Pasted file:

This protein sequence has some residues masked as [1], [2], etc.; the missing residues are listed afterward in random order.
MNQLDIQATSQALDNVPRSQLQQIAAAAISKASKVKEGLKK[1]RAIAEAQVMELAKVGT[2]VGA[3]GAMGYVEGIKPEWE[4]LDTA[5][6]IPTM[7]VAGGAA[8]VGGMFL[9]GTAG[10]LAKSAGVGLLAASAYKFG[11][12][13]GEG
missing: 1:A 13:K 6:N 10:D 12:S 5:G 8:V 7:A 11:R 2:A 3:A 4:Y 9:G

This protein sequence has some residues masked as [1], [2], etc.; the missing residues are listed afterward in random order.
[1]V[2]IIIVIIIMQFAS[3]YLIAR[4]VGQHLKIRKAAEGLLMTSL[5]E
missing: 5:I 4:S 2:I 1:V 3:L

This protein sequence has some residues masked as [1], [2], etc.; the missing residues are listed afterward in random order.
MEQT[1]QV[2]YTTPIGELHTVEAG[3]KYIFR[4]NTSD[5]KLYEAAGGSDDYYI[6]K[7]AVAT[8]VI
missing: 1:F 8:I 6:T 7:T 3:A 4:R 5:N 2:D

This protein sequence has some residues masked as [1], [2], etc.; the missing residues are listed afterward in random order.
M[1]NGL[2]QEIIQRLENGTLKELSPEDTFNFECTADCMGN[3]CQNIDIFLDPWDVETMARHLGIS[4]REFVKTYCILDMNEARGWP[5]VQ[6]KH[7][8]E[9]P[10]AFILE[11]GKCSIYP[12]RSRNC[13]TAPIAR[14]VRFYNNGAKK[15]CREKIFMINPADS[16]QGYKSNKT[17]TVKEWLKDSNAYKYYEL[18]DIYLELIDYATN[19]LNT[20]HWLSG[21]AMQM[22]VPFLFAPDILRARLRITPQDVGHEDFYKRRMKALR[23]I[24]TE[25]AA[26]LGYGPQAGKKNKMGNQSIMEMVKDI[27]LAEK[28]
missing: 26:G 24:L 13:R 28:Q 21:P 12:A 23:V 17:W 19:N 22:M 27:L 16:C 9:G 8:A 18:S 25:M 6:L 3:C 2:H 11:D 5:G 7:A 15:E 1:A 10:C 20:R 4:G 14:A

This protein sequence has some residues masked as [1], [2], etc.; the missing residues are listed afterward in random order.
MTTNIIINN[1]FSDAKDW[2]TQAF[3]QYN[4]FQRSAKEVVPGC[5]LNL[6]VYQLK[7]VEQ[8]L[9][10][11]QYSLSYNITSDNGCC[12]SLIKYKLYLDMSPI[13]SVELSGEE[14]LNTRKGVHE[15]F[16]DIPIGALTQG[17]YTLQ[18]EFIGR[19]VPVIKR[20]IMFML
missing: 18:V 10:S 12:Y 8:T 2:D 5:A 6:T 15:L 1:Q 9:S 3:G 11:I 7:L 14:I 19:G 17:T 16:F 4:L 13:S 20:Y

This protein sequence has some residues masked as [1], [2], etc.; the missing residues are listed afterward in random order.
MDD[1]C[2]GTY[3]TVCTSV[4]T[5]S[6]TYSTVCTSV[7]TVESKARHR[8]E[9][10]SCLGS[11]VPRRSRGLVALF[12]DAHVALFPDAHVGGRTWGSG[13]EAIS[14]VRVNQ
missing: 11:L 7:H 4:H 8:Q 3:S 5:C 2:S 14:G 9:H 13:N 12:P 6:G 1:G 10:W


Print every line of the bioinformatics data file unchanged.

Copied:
This protein sequence has some residues masked as [1], [2], etc.; the missing residues are listed afterward in random order.
MNQLDIQATSQALDNVPRSQLQQIAAAAISKASKVKEGLKK[1]RAIAEAQVMELAKVGT[2]VGA[3]GAMGYVEGIKPEWE[4]LDTA[5][6]IPTM[7]VAGGAA[8]VGGMFL[9]GTAG[10]LAKSAGVGLLAASAYKFG[11][12][13]GEG
missing: 1:A 13:K 6:N 10:D 12:S 5:G 8:V 7:A 11:R 2:A 3:A 4:Y 9:G

This protein sequence has some residues masked as [1], [2], etc.; the missing residues are listed afterward in random order.
[1]V[2]IIIVIIIMQFAS[3]YLIAR[4]VGQHLKIRKAAEGLLMTSL[5]E
missing: 5:I 4:S 2:I 1:V 3:L

This protein sequence has some residues masked as [1], [2], etc.; the missing residues are listed afterward in random order.
MEQT[1]QV[2]YTTPIGELHTVEAG[3]KYIFR[4]NTSD[5]KLYEAAGGSDDYYI[6]K[7]AVAT[8]VI
missing: 1:F 8:I 6:T 7:T 3:A 4:R 5:N 2:D

This protein sequence has some residues masked as [1], [2], etc.; the missing residues are listed afterward in random order.
M[1]NGL[2]QEIIQRLENGTLKELSPEDTFNFECTADCMGN[3]CQNIDIFLDPWDVETMARHLGIS[4]REFVKTYCILDMNEARGWP[5]VQ[6]KH[7][8]E[9]P[10]AFILE[11]GKCSIYP[12]RSRNC[13]TAPIAR[14]VRFYNNGAKK[15]CREKIFMINPADS[16]QGYKSNKT[17]TVKEWLKDSNAYKYYEL[18]DIYLELIDYATN[19]LNT[20]HWLSG[21]AMQM[22]VPFLFAPDILRARLRITPQDVGHEDFYKRRMKALR[23]I[24]TE[25]AA[26]LGYGPQAGKKNKMGNQSIMEMVKDI[27]LAEK[28]
missing: 26:G 24:L 13:R 28:Q 21:P 12:A 23:V 17:W 19:N 22:M 27:L 16:C 9:G 8:A 18:S 25:M 6:L 3:C 2:H 11:D 5:G 7:A 15:E 1:A 10:C 20:R 4:G 14:A

This protein sequence has some residues masked as [1], [2], etc.; the missing residues are listed afterward in random order.
MTTNIIINN[1]FSDAKDW[2]TQAF[3]QYN[4]FQRSAKEVVPGC[5]LNL[6]VYQLK[7]VEQ[8]L[9][10][11]QYSLSYNITSDNGCC[12]SLIKYKLYLDMSPI[13]SVELSGEE[14]LNTRKGVHE[15]F[16]DIPIGALTQG[17]YTLQ[18]EFIGR[19]VPVIKR[20]IMFML
missing: 18:V 10:S 12:Y 8:T 2:D 5:A 6:T 15:L 1:Q 9:S 3:G 11:I 7:L 14:I 19:G 17:T 16:F 4:L 13:S 20:Y

This protein sequence has some residues masked as [1], [2], etc.; the missing residues are listed afterward in random order.
MDD[1]C[2]GTY[3]TVCTSV[4]T[5]S[6]TYSTVCTSV[7]TVESKARHR[8]E[9][10]SCLGS[11]VPRRSRGLVALF[12]DAHVALFPDAHVGGRTWGSG[13]EAIS[14]VRVNQ
missing: 11:L 7:H 4:H 8:Q 3:S 5:C 2:S 14:G 9:H 13:N 12:P 6:G 1:G 10:W